Burundi Authorities appeal for support amid torrential rainfalls


Deadly floods are wreaking havoc in many parts of East Africa with Burundi calling for international help to deal with the aftermath of torrential rainfall.

Over the weekend, the country’s government began the voluntary relocation of approximately 2000 families displaced by the flooding, moving them to shelters on higher ground.

“We thought the state had abandoned us. Thank goodness for that slight improvement, to have a place to rest,” said Ndaba Minani who says he has been displaced by floods for the past four years with a leg injury that has left him disabled.

Displaced families boarded buses provided by the UN refugee agency (UNHCR) and moved from the shores of Gutumba in the west of the country near the border with the Democratic Republic of Congo to Matyazo, some 30 kilometres (19 miles) from the economic capital, Bujumbura.

The relocation is mired with logistical challenges, including a shortage of materials used for makeshift shelters to house displaced families.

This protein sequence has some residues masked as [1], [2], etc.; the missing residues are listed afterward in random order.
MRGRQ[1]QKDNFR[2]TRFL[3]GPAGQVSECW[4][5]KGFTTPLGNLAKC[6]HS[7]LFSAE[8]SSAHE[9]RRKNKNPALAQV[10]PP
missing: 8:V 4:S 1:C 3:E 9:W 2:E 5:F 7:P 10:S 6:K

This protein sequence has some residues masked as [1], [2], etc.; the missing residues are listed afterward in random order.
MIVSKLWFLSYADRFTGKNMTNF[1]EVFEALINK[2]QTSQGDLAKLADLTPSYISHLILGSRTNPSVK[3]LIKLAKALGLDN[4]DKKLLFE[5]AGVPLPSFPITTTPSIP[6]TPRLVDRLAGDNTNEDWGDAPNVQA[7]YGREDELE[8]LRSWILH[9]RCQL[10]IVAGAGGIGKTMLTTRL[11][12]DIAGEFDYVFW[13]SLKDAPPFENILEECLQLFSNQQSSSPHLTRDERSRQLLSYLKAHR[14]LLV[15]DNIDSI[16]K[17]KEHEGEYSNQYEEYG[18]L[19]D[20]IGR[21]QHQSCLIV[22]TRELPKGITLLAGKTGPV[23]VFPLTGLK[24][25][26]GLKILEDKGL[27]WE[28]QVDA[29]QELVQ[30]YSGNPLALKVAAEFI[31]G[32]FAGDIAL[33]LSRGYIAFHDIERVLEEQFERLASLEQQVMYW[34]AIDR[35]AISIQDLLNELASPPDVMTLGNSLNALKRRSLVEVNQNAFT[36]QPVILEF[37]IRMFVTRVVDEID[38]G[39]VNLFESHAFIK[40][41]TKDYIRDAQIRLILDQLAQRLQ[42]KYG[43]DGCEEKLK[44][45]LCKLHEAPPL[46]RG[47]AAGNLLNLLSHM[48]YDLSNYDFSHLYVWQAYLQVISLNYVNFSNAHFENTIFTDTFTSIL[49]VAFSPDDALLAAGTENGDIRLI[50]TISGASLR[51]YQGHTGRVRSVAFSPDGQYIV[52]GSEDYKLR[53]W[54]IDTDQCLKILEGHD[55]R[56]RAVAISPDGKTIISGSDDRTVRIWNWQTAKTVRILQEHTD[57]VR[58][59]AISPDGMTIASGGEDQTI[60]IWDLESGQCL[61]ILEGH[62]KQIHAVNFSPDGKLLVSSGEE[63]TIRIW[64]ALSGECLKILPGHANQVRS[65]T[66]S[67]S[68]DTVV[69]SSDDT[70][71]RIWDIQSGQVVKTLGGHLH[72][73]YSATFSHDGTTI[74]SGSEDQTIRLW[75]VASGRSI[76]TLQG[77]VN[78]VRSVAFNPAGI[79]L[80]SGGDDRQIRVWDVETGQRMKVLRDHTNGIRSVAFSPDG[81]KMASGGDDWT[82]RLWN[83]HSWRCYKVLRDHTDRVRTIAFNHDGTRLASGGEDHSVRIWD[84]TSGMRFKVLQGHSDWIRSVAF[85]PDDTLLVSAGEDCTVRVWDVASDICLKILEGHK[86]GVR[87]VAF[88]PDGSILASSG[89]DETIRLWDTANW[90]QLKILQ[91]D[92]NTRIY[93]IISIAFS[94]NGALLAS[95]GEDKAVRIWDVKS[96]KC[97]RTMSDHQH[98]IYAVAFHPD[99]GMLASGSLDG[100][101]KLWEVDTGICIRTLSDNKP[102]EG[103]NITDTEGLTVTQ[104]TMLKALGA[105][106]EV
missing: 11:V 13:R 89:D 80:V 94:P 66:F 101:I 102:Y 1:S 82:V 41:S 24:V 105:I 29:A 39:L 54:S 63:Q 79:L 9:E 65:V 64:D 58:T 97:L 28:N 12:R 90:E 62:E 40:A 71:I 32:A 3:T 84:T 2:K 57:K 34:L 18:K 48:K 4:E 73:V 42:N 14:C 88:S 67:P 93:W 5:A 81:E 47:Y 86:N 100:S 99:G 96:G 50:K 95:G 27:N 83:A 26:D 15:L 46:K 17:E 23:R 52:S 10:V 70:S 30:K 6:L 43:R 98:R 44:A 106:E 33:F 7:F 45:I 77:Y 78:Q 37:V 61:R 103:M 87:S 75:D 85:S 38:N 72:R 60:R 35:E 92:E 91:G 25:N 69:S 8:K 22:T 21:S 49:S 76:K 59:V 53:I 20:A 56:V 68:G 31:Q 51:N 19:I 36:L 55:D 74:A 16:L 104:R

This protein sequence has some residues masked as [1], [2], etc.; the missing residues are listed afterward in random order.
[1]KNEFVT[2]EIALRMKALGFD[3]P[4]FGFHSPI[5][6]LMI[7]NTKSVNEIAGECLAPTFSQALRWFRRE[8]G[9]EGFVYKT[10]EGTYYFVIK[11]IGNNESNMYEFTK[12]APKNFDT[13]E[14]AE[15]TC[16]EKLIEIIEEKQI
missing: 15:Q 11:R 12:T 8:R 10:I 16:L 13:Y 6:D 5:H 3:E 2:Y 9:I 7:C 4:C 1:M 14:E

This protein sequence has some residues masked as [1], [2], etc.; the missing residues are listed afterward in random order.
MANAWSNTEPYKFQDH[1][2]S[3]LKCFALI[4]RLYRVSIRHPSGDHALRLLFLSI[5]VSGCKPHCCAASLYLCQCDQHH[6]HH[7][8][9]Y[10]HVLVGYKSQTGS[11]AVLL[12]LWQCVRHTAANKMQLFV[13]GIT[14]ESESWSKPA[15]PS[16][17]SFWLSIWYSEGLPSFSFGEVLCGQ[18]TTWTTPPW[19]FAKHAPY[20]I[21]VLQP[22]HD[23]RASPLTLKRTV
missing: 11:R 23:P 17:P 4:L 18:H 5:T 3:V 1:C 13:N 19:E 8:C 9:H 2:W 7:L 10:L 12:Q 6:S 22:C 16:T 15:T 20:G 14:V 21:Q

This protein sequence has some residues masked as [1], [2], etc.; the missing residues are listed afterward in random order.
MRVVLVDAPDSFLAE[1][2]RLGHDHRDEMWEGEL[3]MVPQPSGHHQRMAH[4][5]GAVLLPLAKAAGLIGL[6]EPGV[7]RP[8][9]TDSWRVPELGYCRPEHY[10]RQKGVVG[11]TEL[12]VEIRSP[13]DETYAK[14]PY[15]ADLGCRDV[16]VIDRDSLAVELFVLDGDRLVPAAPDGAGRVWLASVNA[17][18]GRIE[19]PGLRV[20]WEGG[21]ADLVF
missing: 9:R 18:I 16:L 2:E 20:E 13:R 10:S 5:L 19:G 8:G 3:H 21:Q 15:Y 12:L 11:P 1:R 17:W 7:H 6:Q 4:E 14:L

Lake Tanganyika’s rising waters have flooded various parts of the country including Bujumbura, disrupting business there and elsewhere in the country that relies heavily on donor support to run government programs.

The Boulevard du Japon, a major highway in Bujumbura, has been flooded in recent days.

Between September and 7th April, some 203,944 people were affected by flooding, with 19,250 homes and 209 classrooms destroyed.

Burundi is one of the world’s poorest countries, with 80% of its 13 million people employed in agriculture, according to the World Bank.

Flooding there has created surreal scenes like game rangers entering the waterlogged Rusizi National Park in a canoe.

Climate experts say flooding in Burundi and elsewhere in the region is part of extreme conditions linked to the El Niño weather phenomenon.


Africanews/Hauwa M.

Comments are closed.